Member Spotlight

Dr. Manu Madhok
PEM Attending Physician
Children’s Minnesota

What do you gain from your IPSS membership?
IPSS has provided a forum for professional and personal development, a source of inspiration and a venue for collaborative work with INSPIRE. The resources from IPSS makes me a better clinician and a better educator. I have been fortunate to represent IPSS in American College of Emergency Physician collaborative which produced the Emergency Medicine Resident Simulation Curriculum for Pediatrics (EM ReSCu Peds).

Why did you join IPSS?
My initial purpose was to improve debriefing skills as IPSSW offered great workshops. Pretty soon I realized the breadth and depth of simulation related research and educational initiatives that were going on [through IPSS].

What are your research interests?
In-situ and multidisciplinary simulations in acute care, pre-hospital setting and emergency department, Procedural Simulations, and Disaster management education.

What is the most innovative sim-related activity you do in your work?
Tele Simulation for medical students and residents in the current era of social distancing.

What’s your favorite part about IPSSW?
I always look forward to Keynote speaker sessions as they bring out such interesting ideas and build bridges across disciplines! The workshops and research presentations are wonderful. However, meeting and networking with simulation colleagues from across the world is a big draw to IPSSW and how can I forget the social (party) on our second day evening!!


Dr. Manu Madhok served as the co-chair of the research committee for IPSS for 3 years and initiated a framework around Simulation Fellowship. He was director of the PEM Fellowship program for 10 years, completed residency in Pediatrics at Dupont Hospital for Children, Thomas Jefferson University in Philadelphia, PA and fellowship in Pediatric Emergency Medicine and Toxicology at Cardinal Glennon Children’s Hospital, St. Louis University.


I am a UK-trained Neonatologist working in Starship NICU in Auckland, New Zealand. I am a member of the Douglas Starship Simulation faculty and lead the simulation programmer in NICU. My key simulation interests include education, communication and patient safety. I have been an active member of IPSS since 2011, member of the Education Committee since 2012, am a past Co-Chair of the Education Committee (2017-2018) and a current member of the Board of Directors. In collaboration with others, I established the IPSS-INSPIRE Fellowship in 2018 and am on the working group leading this initiative. My vision for IPSS is to continue to support collaborative knowledge sharing and research development in the pediatric and perinatal simulation community. My wish for IPSS is to see an increasing number of non-physician members and to support and develop the ability of those still at the early stage of simulation.



Dr. Carl Horsley

Intensivist, Counties Manukau Health, Auckland, New Zealand

Clinical Lead for Patient Safety, Health Quality and Safety Commission, New Zealand

Dr. Carl Horsley dual trained in Emergency Medicine and Intensive Care, and works clinically in the Critical Care Complex of Middlemore Hospital in Auckland, New Zealand. As part of his work there, he developed an in-situ simulation program specifically focused on building the adaptive capacity of the ICU team. This was put to the test in the Whakaari volcanic eruption with Middlemore being the national burns centre responding to a mass casualty event.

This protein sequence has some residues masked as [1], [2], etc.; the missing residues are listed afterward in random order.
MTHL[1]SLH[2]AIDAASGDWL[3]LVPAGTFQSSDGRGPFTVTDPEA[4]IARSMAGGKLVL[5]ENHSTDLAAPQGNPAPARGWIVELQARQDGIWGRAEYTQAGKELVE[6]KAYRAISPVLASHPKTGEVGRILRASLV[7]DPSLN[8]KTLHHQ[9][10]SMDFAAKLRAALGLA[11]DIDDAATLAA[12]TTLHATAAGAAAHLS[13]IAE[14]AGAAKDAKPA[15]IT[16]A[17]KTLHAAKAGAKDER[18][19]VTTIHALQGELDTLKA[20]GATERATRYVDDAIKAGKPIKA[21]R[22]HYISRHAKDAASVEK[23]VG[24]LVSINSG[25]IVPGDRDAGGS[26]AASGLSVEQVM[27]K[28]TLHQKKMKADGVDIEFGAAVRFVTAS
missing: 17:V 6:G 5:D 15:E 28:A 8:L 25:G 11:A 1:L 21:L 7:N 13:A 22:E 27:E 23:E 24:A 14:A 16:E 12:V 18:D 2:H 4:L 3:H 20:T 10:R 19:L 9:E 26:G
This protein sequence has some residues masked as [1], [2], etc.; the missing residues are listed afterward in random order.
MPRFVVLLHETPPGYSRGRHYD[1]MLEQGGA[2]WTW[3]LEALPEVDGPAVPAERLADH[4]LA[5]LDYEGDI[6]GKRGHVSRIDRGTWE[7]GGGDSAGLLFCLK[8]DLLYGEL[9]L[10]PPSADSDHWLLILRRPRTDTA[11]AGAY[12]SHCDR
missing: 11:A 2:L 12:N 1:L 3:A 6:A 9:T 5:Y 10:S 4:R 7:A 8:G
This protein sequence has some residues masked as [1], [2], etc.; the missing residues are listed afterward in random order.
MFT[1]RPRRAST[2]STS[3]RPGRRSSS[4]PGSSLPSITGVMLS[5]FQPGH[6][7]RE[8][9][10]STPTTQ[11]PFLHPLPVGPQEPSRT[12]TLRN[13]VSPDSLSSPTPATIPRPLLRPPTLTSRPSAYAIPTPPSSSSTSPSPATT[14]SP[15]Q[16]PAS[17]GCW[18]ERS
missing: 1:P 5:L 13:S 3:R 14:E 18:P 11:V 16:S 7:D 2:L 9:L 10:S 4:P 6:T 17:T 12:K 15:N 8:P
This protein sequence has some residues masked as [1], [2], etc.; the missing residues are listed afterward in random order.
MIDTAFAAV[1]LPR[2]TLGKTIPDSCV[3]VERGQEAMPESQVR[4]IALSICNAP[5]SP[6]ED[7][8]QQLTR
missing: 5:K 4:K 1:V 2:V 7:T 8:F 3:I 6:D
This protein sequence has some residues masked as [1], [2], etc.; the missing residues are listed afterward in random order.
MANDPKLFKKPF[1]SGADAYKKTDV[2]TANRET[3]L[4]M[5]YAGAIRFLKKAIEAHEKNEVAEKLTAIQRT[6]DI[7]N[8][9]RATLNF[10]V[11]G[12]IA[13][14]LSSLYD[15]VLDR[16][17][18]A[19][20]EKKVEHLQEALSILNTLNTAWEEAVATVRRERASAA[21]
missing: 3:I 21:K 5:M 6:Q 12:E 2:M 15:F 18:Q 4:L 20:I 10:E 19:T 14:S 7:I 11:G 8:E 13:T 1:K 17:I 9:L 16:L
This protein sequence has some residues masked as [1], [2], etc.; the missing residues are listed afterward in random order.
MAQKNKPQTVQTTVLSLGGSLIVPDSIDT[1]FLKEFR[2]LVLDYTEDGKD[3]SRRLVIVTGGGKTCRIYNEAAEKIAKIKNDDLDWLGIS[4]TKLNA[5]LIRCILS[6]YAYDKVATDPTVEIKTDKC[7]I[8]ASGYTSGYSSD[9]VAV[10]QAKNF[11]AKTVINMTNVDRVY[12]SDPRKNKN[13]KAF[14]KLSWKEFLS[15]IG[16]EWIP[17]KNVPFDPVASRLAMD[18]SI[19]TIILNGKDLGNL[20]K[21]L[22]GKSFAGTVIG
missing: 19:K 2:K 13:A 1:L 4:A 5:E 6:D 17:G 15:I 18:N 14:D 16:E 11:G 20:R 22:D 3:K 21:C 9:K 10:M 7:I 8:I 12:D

Carl is currently completing an MSc in Human Factors and System Safety at Lund University, Sweden with a thesis focusing on the sociology of safety.  He is also part of the Resilient Healthcare Society which is an international collaboration exploring the implications of resilience engineering in healthcare. As Clinical Lead for Patient Safety at the Health Quality Safety Commission, Carl is also involved in developing innovative approaches that support “work-as-done” by frontline to improve both patient care and staff wellbeing. He has published several book chapters on resilient healthcare and presented widely on the topic.


Dr. Andrew Petrosoniak

Emergency Physician & Trauma Team Leader, Assistant Professor

St. Michael’s Hospital and University of Toronto

Following an unsuccessful career as an intramural basketball player, Dr. Petrosoniak now works as an emergency physician and trauma team leader at St. Michael’s Hospital. He’s an assistant professor at the University of Toronto and an associate scientist at the Li Ka Shing Knowledge Institute. He’s the lead for translational simulation at St. Michael’s Hospital which involves the application of simulation techniques to identify issues and support the design of solutions related to healthcare delivery and improving health service outcomes.

More accurately, he seeks to reduce the number of F-bombs by providers linked to poor system/space design in healthcare. He also applies this work in the private sector as the co-founder of Advanced Performance Healthcare Design, a design and consulting firm that uses multi-modal simulation techniques to inform the design of clinical infrastructure, equipment and high performing teams.




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